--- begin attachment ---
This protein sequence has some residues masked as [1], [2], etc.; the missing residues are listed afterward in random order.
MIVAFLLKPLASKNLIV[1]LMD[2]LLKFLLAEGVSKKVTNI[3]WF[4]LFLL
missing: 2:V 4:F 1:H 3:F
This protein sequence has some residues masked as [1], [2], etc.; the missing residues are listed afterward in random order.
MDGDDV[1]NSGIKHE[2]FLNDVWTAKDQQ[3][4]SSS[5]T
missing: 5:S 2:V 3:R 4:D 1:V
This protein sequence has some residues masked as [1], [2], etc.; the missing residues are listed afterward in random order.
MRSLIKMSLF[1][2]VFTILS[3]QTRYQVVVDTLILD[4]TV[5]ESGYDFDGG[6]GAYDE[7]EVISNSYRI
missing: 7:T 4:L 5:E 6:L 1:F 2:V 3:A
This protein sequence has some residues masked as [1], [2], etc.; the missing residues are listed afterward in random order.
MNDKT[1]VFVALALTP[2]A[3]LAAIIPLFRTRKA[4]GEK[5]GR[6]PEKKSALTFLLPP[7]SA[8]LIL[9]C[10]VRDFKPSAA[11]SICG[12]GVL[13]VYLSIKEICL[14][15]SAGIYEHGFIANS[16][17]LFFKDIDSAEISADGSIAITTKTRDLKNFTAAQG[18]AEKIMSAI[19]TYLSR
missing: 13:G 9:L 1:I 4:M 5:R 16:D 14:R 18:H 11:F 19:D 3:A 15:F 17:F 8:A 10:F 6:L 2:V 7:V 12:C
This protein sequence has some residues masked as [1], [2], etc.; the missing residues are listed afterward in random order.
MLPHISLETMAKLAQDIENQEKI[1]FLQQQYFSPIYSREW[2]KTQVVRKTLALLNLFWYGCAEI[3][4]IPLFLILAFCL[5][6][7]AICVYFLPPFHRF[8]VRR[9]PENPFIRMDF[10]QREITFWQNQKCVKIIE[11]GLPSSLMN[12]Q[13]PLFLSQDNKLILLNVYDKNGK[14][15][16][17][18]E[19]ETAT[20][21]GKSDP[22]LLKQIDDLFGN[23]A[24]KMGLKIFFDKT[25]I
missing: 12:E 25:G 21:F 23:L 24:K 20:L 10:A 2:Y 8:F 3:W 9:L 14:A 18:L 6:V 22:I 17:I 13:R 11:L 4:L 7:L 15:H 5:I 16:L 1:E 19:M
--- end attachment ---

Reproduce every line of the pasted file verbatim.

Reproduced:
This protein sequence has some residues masked as [1], [2], etc.; the missing residues are listed afterward in random order.
MIVAFLLKPLASKNLIV[1]LMD[2]LLKFLLAEGVSKKVTNI[3]WF[4]LFLL
missing: 2:V 4:F 1:H 3:F
This protein sequence has some residues masked as [1], [2], etc.; the missing residues are listed afterward in random order.
MDGDDV[1]NSGIKHE[2]FLNDVWTAKDQQ[3][4]SSS[5]T
missing: 5:S 2:V 3:R 4:D 1:V
This protein sequence has some residues masked as [1], [2], etc.; the missing residues are listed afterward in random order.
MRSLIKMSLF[1][2]VFTILS[3]QTRYQVVVDTLILD[4]TV[5]ESGYDFDGG[6]GAYDE[7]EVISNSYRI
missing: 7:T 4:L 5:E 6:L 1:F 2:V 3:A
This protein sequence has some residues masked as [1], [2], etc.; the missing residues are listed afterward in random order.
MNDKT[1]VFVALALTP[2]A[3]LAAIIPLFRTRKA[4]GEK[5]GR[6]PEKKSALTFLLPP[7]SA[8]LIL[9]C[10]VRDFKPSAA[11]SICG[12]GVL[13]VYLSIKEICL[14][15]SAGIYEHGFIANS[16][17]LFFKDIDSAEISADGSIAITTKTRDLKNFTAAQG[18]AEKIMSAI[19]TYLSR
missing: 13:G 9:L 1:I 4:M 5:R 16:D 14:R 18:H 11:F 19:D 3:A 15:F 17:F 8:A 10:F 6:L 2:V 7:V 12:C
This protein sequence has some residues masked as [1], [2], etc.; the missing residues are listed afterward in random order.
MLPHISLETMAKLAQDIENQEKI[1]FLQQQYFSPIYSREW[2]KTQVVRKTLALLNLFWYGCAEI[3][4]IPLFLILAFCL[5][6][7]AICVYFLPPFHRF[8]VRR[9]PENPFIRMDF[10]QREITFWQNQKCVKIIE[11]GLPSSLMN[12]Q[13]PLFLSQDNKLILLNVYDKNGK[14][15][16][17][18]E[19]ETAT[20][21]GKSDP[22]LLKQIDDLFGN[23]A[24]KMGLKIFFDKT[25]I
missing: 12:E 25:G 21:F 23:L 24:K 20:L 10:A 2:Y 8:F 3:W 9:L 14:A 18:L 6:V 22:I 17:I 13:R 11:L 4:L 7:L 15:H 5:I 16:L 1:E 19:M